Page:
U.S. Attorney John Horn will open a criminal investigation into the 2011 police shooting death of a black teen who was shot twice in the back by a former Union City officer as the teen lay on the ground with one hand cuffed, the teen’s family said Friday.
Horn’s decision opens a new front in the legal fight of Freda Waiters who has maintained her son, Ariston, was murdered by former Union City police officer Luther Lewis on the night of Dec. 14, 2011. Waiters was unarmed.
Horn, the lead federal prosecutor for the Georgia’s Northern District, met with Waiters and her legal team at the Richard B. Russell federal building on Friday afternoon, one week after a Fulton grand jury chose not to indict Lewis for a second time in three years.
The renewed attention in the case follows an Atlanta Journal-Constitution/Channel 2 Action News investigation in May that uncovered new evidence and raised questions about the official version told to justify the shooting. Horn’s office declined to comment about the meeting.
“I just want the right thing done for my son,” Waiters said after the meeting. “I want truth and the facts brought out. I just want justice.”
A call to Lewis was not returned before deadline. He has declined interview requests for months.
Freda Waiters hired private investigator TJ Ward to help with her son’s case. He was at Friday’s meeting and provided federal prosecutors additional information from his investigation. Ward said Horn was familiar with the case and said he was aware that the FBI had been investigating it for several months.
Ward said Horn seemed interested in both the events surrounding the shooting and evidence of possible cover-ups in the Union City Police department after the shooting.
“They assured us they would look at it in-depth and whatever federal laws that apply that have been violated will be satisfied,” said Ward. “They assured us they were already aware (that) the FBI has interviewed the whistleblower and other officers in Union City.”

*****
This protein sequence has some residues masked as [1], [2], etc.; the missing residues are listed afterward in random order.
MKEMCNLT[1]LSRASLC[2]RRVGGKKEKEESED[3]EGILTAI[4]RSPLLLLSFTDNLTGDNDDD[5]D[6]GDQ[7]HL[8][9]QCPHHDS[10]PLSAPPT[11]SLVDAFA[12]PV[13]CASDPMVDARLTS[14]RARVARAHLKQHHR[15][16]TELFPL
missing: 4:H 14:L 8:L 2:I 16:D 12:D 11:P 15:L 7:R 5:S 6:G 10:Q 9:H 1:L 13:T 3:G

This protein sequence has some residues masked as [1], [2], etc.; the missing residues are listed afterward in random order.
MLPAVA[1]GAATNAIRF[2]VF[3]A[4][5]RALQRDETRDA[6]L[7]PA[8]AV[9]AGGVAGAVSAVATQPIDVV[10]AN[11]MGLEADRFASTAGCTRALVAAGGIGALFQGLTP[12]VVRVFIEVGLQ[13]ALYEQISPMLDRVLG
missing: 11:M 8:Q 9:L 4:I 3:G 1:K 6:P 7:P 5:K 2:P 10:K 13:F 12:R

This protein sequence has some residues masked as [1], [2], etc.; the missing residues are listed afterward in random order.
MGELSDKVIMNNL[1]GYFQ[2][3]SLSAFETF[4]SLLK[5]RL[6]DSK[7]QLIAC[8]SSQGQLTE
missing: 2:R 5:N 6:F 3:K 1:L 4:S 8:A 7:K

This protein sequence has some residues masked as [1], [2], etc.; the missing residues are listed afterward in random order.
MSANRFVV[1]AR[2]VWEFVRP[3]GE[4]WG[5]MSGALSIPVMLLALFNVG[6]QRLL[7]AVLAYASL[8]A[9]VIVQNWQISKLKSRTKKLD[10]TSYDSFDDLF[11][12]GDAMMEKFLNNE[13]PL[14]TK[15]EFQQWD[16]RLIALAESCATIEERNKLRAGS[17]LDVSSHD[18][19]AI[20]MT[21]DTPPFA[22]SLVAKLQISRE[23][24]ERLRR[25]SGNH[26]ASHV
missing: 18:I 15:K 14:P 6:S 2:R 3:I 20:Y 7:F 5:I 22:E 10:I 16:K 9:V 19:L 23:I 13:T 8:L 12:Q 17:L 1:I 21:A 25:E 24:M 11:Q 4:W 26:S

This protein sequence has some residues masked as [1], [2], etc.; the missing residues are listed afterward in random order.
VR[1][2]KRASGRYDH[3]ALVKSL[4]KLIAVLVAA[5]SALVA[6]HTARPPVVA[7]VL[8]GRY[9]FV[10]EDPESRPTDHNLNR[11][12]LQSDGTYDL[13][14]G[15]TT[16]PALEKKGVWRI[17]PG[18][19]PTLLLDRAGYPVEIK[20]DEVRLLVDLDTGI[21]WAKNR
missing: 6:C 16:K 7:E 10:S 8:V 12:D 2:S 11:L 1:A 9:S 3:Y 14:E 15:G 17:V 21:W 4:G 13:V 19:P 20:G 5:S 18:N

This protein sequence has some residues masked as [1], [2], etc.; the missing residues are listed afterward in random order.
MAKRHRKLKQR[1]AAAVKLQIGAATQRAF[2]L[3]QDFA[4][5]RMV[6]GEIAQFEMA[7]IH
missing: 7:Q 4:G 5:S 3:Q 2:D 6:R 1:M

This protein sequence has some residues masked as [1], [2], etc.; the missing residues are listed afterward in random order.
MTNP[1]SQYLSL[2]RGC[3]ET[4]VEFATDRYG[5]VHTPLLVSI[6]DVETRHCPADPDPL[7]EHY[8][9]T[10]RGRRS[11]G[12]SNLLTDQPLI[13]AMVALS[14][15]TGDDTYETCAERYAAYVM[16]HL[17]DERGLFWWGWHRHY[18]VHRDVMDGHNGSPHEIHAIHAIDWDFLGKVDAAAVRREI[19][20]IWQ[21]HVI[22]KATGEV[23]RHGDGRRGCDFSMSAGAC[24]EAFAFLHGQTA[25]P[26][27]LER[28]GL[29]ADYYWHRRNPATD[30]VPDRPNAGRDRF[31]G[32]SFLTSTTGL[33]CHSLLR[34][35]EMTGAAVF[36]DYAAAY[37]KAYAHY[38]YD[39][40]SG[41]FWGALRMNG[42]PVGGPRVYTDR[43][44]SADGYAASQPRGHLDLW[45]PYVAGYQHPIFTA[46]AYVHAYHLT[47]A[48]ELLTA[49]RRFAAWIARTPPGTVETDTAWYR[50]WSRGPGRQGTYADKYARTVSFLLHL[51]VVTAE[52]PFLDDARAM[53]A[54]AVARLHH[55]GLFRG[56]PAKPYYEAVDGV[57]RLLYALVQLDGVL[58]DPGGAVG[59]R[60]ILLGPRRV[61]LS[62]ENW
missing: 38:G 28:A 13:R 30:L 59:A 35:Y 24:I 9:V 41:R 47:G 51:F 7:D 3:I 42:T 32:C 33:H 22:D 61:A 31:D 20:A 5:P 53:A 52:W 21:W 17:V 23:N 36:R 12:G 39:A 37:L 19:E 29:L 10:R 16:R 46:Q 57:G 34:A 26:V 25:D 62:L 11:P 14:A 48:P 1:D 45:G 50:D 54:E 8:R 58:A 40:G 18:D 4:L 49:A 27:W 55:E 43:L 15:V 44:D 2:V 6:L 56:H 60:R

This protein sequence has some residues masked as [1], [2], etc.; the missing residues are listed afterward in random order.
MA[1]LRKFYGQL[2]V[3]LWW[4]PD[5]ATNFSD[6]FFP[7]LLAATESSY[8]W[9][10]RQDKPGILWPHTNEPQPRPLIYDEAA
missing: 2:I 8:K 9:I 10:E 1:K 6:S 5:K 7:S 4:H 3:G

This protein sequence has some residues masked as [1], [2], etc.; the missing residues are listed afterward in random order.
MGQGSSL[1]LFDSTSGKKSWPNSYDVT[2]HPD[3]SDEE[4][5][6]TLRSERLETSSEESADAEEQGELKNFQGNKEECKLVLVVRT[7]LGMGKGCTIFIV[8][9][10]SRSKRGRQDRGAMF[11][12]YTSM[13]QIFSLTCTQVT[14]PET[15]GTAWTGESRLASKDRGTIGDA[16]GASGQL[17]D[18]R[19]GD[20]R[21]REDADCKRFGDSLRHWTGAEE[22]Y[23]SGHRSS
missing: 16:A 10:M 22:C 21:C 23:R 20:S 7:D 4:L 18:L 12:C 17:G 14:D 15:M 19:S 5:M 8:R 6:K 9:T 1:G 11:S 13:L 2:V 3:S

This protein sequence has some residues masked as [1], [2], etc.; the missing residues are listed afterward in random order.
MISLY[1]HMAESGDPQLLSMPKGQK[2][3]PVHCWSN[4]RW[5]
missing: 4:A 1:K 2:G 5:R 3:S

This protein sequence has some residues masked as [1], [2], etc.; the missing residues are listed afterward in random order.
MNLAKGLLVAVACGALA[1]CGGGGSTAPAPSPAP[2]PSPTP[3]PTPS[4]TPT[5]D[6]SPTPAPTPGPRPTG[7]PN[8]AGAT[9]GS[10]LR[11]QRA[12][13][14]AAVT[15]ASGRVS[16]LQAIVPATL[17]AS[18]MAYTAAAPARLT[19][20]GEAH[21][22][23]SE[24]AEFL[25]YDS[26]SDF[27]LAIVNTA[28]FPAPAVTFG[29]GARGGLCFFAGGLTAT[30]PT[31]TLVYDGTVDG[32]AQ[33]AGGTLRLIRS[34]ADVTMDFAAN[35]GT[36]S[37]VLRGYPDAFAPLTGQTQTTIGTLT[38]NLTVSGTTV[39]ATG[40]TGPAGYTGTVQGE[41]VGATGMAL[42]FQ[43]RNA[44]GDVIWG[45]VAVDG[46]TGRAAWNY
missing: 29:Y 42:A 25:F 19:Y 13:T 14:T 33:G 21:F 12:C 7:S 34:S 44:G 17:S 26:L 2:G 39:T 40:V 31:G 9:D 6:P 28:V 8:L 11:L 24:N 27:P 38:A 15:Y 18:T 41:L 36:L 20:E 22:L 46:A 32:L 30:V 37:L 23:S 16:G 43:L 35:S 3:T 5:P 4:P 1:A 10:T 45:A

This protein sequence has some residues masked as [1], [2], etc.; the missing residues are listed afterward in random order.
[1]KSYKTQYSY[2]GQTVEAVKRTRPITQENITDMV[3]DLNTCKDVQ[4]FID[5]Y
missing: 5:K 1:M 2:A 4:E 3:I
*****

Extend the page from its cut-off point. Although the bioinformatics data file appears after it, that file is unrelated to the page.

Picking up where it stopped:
Fulton District Attorney Paul Howard said after last week’s grand jury decision that he remained convinced that Lewis committed a crime and violated Waiters’ rights when he wrongly tried to arrest him on the night of the shooting. Officers had been responding to a shots fired call in a neighborhood where a group of teenagers had gathered. But Waiters had committed no crime, Howard said, and Lewis had no right to try to arrest him.
Howard said unlike Georgia law, which allows officers to sit in the entire grand jury process and offer an unchallenged closing statement, the federal system does not offer accused officers such a privilege. He said he thought Lewis’s statement influenced the outcome of the case.
Craig Jones, an Atlanta civil rights attorney who has been involved with excessive force cases involving police for 25 years, said federal prosecutors are more likely to be insulated from the political pressures that are often faced by local district attorneys when they bring cases against police officers.
He said that proving an officer committed a crime is still a challenge, even in shootings where the facts don’t look good for the police.
“You have to prove that he used his badge, used his uniform, used his authority to bully a citizen and violate his civil rights,” Jones said. “That is tough to prove beyond a reasonable doubt.”
He said a federal prosecutor in such cases may also look at whether the aftermath of the shooting led to witness tampering, a cover-up or other issues that may have obstructed justice.
“With the recent publicity of the these shootings, it’s a much more level playing field than it has been historically,” Jones said. “Jurors are much less inclined to give officers the benefit of the doubt than they may have been in the past. This issue has come to the forefront and people are much more aware than they have been before that some officers do abuse their authority.”
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